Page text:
Several visual artists working in the same building in Marosvásárhely (Târgu Mureş, Neumarkt) are worried that they could be evicted from their studios from one year to another – Székelyhon.ro reported. The apartments they rent as their workplaces are located in an 18th-century building managed by the city hall. Local administration is now set to reduce the five-year-term lease to a one-year-long period, and artists say that means an uncertain future for them, at least regarding their spaces of creation.
Rent is set by the housing management company of the city hall, according to the size of the place; the sum is affordable, but artists also have to pay property tax, which is about EUR 100 per year, sculptor István Makkai told the news portal. He has been renting a studio in the building since 2009 and says that if the lease term is reduced, artists will not risk investing in these apartments as they fear it will be money lost.
Mana Bucur, the Maros County president of the Alliance of Professional Visual Artists of Romania told Székelyhon that the organization would like for the local administration to understand that five-year-long contracts are really important in ensuring proper conditions for the artists. “One year is a rather brief period; it is hard to plan anything for such a short term or begin a major work of creation” – pointed out the representative.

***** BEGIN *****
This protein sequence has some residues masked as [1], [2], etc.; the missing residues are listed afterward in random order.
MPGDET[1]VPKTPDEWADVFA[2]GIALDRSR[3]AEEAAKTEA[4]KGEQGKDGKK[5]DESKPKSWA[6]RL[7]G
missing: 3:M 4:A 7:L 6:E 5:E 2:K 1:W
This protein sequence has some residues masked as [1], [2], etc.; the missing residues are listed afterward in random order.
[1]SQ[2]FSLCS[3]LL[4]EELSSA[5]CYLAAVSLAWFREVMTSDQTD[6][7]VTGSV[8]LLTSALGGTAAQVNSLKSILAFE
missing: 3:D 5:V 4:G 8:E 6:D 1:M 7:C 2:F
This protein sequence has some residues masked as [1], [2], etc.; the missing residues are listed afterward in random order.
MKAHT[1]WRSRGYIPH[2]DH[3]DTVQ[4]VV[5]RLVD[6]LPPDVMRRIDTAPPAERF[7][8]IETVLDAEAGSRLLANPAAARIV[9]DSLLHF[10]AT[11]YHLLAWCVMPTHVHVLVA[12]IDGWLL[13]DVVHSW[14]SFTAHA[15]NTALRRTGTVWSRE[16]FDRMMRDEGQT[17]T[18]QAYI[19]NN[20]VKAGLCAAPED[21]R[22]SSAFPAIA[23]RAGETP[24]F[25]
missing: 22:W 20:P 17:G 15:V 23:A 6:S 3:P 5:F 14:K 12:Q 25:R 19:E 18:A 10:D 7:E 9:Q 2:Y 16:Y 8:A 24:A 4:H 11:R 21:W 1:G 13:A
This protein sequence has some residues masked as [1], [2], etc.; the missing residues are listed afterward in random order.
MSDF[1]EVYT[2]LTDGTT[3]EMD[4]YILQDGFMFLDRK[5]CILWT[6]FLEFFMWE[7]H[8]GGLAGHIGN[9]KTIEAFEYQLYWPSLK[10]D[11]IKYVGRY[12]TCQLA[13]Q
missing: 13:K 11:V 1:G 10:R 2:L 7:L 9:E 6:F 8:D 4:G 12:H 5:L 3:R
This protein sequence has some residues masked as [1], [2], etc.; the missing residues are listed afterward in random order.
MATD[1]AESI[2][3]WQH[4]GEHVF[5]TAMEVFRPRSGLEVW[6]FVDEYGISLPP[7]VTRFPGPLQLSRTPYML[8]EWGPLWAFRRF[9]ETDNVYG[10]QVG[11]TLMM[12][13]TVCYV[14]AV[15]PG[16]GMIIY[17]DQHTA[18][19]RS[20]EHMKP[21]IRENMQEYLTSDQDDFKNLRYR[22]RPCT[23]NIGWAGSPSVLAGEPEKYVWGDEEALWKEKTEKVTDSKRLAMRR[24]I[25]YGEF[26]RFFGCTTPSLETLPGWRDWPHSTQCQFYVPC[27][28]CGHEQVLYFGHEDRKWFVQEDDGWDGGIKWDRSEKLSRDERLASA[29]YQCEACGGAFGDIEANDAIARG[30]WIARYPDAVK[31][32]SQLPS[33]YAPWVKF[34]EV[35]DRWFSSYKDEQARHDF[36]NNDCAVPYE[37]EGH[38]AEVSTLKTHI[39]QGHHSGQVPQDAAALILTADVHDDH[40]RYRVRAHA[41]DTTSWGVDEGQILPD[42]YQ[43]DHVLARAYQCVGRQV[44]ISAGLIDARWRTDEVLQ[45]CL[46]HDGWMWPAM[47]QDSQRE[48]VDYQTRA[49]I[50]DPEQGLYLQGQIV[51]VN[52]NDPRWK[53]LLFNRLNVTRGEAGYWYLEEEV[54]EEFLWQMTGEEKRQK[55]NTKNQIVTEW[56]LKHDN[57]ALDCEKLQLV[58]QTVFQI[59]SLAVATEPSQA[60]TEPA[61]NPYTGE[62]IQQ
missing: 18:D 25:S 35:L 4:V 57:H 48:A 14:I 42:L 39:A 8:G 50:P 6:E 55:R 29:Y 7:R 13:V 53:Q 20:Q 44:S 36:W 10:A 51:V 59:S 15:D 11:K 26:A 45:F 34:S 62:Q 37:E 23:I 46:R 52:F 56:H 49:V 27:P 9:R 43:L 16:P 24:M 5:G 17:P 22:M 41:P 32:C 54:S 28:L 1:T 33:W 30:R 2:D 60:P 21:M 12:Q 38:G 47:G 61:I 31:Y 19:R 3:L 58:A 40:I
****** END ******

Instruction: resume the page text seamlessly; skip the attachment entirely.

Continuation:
On the other hand, the manager of the housing management company, Vasile Filimon, says that the logic behind the one-year-long rentals is that the city hall plans to restore the historic building, and the administration is trying to apply for European funds. When these renovation funds are secured, artists will have to clear out of their studios for the work to begin. He declared to the press that they are looking for a resolution, and that the housing department would provide other spaces for artists to rent, although they do not know yet exactly where.
The historic building in question is several hundred years old; it is located at Bolyai square nr. 5. The form and appearance we see today is a mid 18th-century reconstruction of an older building. Currently, 25 art studios function in the estate, several of which were refurbished by the tenants.
Title image: Artists say they cannot plan for the future if their studios are rented out for only a one-year period